The weekend brought a number of developments in the evolving Senate negotiations over President Biden’s $3.5 trillion budget package. On Sunday evening, the Senate Parliamentarian opined that a measure creating a pathway to citizenship for millions of undocumented immigrants did not have a significant enough impact on the federal budget to merit inclusion in a bill passed through the reconciliation process. Although the Parliamentarian—an unelected staffer who serves at the pleasure of the majority—cannot bind the Senate in any formal sense, Senate Democrats continue to treat her rulings as definitive, eschewing the sharper-elbowed approach embraced by Republicans in recent years. Elsewhere in budget negotiations, the New York Times reports on emerging fissures in the Democratic caucus over how to structure an expansion of federal healthcare benefits. According to the Times, Southern Democrats have advocated for immediate coverage of the 4.4 million working poor people in the states that have refused to expand Medicaid under the Affordable Care Act. Meanwhile, other parts of the caucus are “adamant” about seizing this opportunity to provide dental, hearing, and vision coverage to older Americans through Medicare.
Finally, Bloomberg Law explores the debate over the inclusion of new labor law penalties in the bill. Lifted from the PRO Act, the proposed provisions would empower the NLRB to impose penalties of up to $50,000 per infraction on first-time violators of the NLRA and up to $100,000 for certain repeat offenders. While employer groups have asserted that the reconciliation process has never been used to institute new fines, there appears to be “ample precedent” for doing so, and the prevailing wisdom is that the penalties’ clear connection to the federal budget will suffice to keep them in the bill.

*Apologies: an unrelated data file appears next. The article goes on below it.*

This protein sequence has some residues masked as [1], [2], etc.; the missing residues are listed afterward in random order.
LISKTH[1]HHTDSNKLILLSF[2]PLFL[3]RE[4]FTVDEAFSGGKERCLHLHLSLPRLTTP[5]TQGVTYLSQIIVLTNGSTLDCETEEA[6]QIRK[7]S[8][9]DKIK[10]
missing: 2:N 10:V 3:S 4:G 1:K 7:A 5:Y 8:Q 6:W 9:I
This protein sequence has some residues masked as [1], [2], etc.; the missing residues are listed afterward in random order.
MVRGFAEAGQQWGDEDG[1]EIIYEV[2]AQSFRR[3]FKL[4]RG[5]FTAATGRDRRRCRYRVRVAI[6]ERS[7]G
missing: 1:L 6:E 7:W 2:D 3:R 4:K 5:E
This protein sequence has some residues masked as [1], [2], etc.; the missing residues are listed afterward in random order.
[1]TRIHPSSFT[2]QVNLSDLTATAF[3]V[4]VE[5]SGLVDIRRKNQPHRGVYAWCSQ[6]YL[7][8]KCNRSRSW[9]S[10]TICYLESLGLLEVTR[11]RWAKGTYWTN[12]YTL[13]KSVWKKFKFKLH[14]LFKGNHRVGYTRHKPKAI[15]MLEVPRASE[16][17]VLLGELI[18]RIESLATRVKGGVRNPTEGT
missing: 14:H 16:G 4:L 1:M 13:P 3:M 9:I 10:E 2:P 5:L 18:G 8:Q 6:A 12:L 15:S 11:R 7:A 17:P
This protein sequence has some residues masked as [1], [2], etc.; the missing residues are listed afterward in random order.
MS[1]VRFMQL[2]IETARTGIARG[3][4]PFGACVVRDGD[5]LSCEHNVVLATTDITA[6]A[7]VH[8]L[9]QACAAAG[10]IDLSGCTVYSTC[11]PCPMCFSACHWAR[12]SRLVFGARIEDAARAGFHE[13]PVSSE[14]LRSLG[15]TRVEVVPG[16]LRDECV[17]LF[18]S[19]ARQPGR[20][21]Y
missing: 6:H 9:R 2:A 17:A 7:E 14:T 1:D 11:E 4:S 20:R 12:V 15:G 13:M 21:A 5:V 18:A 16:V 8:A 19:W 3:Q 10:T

Turning to the labor market, the Washington Post reported yesterday on the exodus of daycare workers and its “ripple effects” on the broader economy. According to the Post, over 10,000 daycare workers quit this summer as the gap between daycare wages—which average just over $12 per hour—and those of other sectors grew too stark to ignore. As the summer draws to a close, childcare employment is still down over 120,000 jobs from its pre-pandemic peak, and more than a third of child-care providers are considering closing down their businesses in the next year. The recent turmoil illustrates the “broken[ness]” of the American approach to childcare. As Treasury Secretary Janet Yellen explained, families spend well north of 13% of their income on childcare, yet daycare workers earn “so little they rank in the bottom 2 percent of all professions.” And when low-margin childcare businesses are forced to raise prices to support higher wage levels, the burden largely falls on young families with either a single parent or two working ones. As one commentator put it, without state intervention to restructure the childcare sector—which President Biden has proposed in the American Families Plan—“[t]ight labor markets mean tight labor markets” for everybody.
Looking beyond the United States, Mother Jones investigated working conditions on sugar plantations in the Dominican Republic, cataloging the “high human cost of America’s sugar habit.” The entire article is worth exploring, not least for its striking photojournalism, but one point in particular stands out. As one local priest and worker advocate noted, in these self-contained plantations “[t]he company is the judiciary. They are the police. They are the ones who rule over everyone’s life.” As American employers begin to show renewed interest in “factory towns”, it is worth examining how workers have experienced those settings—both here and abroad.